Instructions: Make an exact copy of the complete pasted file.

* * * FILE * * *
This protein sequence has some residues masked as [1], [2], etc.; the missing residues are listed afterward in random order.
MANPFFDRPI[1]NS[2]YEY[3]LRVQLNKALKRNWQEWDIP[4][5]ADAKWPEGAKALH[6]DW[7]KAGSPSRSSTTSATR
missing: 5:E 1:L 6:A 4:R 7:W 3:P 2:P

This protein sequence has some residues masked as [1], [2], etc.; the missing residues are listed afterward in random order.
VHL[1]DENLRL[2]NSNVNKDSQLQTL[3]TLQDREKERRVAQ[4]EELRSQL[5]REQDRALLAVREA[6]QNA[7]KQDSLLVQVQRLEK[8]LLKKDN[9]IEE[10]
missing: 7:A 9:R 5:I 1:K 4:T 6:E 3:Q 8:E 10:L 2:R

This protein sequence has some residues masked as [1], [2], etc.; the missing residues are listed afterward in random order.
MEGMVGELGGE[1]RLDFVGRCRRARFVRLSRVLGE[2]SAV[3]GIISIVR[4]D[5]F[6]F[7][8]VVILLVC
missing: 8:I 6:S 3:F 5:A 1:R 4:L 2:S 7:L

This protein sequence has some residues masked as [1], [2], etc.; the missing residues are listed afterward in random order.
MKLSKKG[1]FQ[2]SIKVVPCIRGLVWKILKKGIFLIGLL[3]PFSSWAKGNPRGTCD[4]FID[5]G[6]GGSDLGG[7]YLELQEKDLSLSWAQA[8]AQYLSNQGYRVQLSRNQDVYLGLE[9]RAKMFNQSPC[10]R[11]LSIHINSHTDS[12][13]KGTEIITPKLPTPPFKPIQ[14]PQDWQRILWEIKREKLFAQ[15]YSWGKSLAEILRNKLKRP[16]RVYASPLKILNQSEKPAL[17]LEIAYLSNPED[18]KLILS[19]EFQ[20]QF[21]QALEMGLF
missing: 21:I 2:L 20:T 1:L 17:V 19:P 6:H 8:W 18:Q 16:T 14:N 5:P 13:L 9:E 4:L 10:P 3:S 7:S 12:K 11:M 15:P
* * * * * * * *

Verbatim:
This protein sequence has some residues masked as [1], [2], etc.; the missing residues are listed afterward in random order.
MANPFFDRPI[1]NS[2]YEY[3]LRVQLNKALKRNWQEWDIP[4][5]ADAKWPEGAKALH[6]DW[7]KAGSPSRSSTTSATR
missing: 5:E 1:L 6:A 4:R 7:W 3:P 2:P

This protein sequence has some residues masked as [1], [2], etc.; the missing residues are listed afterward in random order.
VHL[1]DENLRL[2]NSNVNKDSQLQTL[3]TLQDREKERRVAQ[4]EELRSQL[5]REQDRALLAVREA[6]QNA[7]KQDSLLVQVQRLEK[8]LLKKDN[9]IEE[10]
missing: 7:A 9:R 5:I 1:K 4:T 6:E 3:Q 8:E 10:L 2:R

This protein sequence has some residues masked as [1], [2], etc.; the missing residues are listed afterward in random order.
MEGMVGELGGE[1]RLDFVGRCRRARFVRLSRVLGE[2]SAV[3]GIISIVR[4]D[5]F[6]F[7][8]VVILLVC
missing: 8:I 6:S 3:F 5:A 1:R 4:L 2:S 7:L

This protein sequence has some residues masked as [1], [2], etc.; the missing residues are listed afterward in random order.
MKLSKKG[1]FQ[2]SIKVVPCIRGLVWKILKKGIFLIGLL[3]PFSSWAKGNPRGTCD[4]FID[5]G[6]GGSDLGG[7]YLELQEKDLSLSWAQA[8]AQYLSNQGYRVQLSRNQDVYLGLE[9]RAKMFNQSPC[10]R[11]LSIHINSHTDS[12][13]KGTEIITPKLPTPPFKPIQ[14]PQDWQRILWEIKREKLFAQ[15]YSWGKSLAEILRNKLKRP[16]RVYASPLKILNQSEKPAL[17]LEIAYLSNPED[18]KLILS[19]EFQ[20]QF[21]QALEMGLF
missing: 21:I 2:L 20:T 1:L 17:V 19:P 6:H 8:W 18:Q 16:T 14:N 5:P 13:L 9:E 4:L 10:P 3:S 7:S 12:K 11:M 15:P